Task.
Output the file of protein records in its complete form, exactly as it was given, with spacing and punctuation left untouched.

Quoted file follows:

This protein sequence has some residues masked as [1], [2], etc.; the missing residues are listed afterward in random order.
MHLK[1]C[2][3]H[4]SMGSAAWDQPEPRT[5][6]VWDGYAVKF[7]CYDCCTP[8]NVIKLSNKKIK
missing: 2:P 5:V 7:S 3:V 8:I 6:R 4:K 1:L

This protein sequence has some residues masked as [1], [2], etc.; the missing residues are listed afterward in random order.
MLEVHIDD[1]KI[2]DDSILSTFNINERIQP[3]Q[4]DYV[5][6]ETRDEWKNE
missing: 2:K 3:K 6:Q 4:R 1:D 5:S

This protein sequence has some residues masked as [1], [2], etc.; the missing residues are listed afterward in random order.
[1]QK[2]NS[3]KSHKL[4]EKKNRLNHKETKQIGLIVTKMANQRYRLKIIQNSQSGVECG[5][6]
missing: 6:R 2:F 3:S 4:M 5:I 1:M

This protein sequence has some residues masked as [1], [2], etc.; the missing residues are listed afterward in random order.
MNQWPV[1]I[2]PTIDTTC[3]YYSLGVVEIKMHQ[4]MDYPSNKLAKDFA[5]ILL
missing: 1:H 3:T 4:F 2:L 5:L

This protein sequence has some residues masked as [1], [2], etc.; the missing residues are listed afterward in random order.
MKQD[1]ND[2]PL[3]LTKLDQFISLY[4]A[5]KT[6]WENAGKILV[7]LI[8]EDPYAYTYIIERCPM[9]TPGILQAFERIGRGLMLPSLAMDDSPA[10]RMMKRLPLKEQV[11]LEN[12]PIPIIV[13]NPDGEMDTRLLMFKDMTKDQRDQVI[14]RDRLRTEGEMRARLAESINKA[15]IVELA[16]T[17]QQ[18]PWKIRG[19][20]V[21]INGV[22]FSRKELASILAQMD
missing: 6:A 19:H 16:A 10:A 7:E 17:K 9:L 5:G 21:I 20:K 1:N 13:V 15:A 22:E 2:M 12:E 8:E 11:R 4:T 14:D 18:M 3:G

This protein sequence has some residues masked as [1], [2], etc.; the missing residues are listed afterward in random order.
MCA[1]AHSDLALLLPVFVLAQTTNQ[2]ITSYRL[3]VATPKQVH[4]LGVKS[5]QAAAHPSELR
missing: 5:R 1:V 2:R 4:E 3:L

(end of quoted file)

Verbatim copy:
This protein sequence has some residues masked as [1], [2], etc.; the missing residues are listed afterward in random order.
MHLK[1]C[2][3]H[4]SMGSAAWDQPEPRT[5][6]VWDGYAVKF[7]CYDCCTP[8]NVIKLSNKKIK
missing: 2:P 5:V 7:S 3:V 8:I 6:R 4:K 1:L

This protein sequence has some residues masked as [1], [2], etc.; the missing residues are listed afterward in random order.
MLEVHIDD[1]KI[2]DDSILSTFNINERIQP[3]Q[4]DYV[5][6]ETRDEWKNE
missing: 2:K 3:K 6:Q 4:R 1:D 5:S

This protein sequence has some residues masked as [1], [2], etc.; the missing residues are listed afterward in random order.
[1]QK[2]NS[3]KSHKL[4]EKKNRLNHKETKQIGLIVTKMANQRYRLKIIQNSQSGVECG[5][6]
missing: 6:R 2:F 3:S 4:M 5:I 1:M

This protein sequence has some residues masked as [1], [2], etc.; the missing residues are listed afterward in random order.
MNQWPV[1]I[2]PTIDTTC[3]YYSLGVVEIKMHQ[4]MDYPSNKLAKDFA[5]ILL
missing: 1:H 3:T 4:F 2:L 5:L

This protein sequence has some residues masked as [1], [2], etc.; the missing residues are listed afterward in random order.
MKQD[1]ND[2]PL[3]LTKLDQFISLY[4]A[5]KT[6]WENAGKILV[7]LI[8]EDPYAYTYIIERCPM[9]TPGILQAFERIGRGLMLPSLAMDDSPA[10]RMMKRLPLKEQV[11]LEN[12]PIPIIV[13]NPDGEMDTRLLMFKDMTKDQRDQVI[14]RDRLRTEGEMRARLAESINKA[15]IVELA[16]T[17]QQ[18]PWKIRG[19][20]V[21]INGV[22]FSRKELASILAQMD
missing: 6:A 19:H 16:A 10:A 7:E 17:K 9:L 5:G 21:I 20:K 1:N 13:V 15:A 22:E 2:M 12:E 8:E 11:R 4:T 14:D 18:M 3:G

This protein sequence has some residues masked as [1], [2], etc.; the missing residues are listed afterward in random order.
MCA[1]AHSDLALLLPVFVLAQTTNQ[2]ITSYRL[3]VATPKQVH[4]LGVKS[5]QAAAHPSELR
missing: 5:R 1:V 2:R 4:E 3:L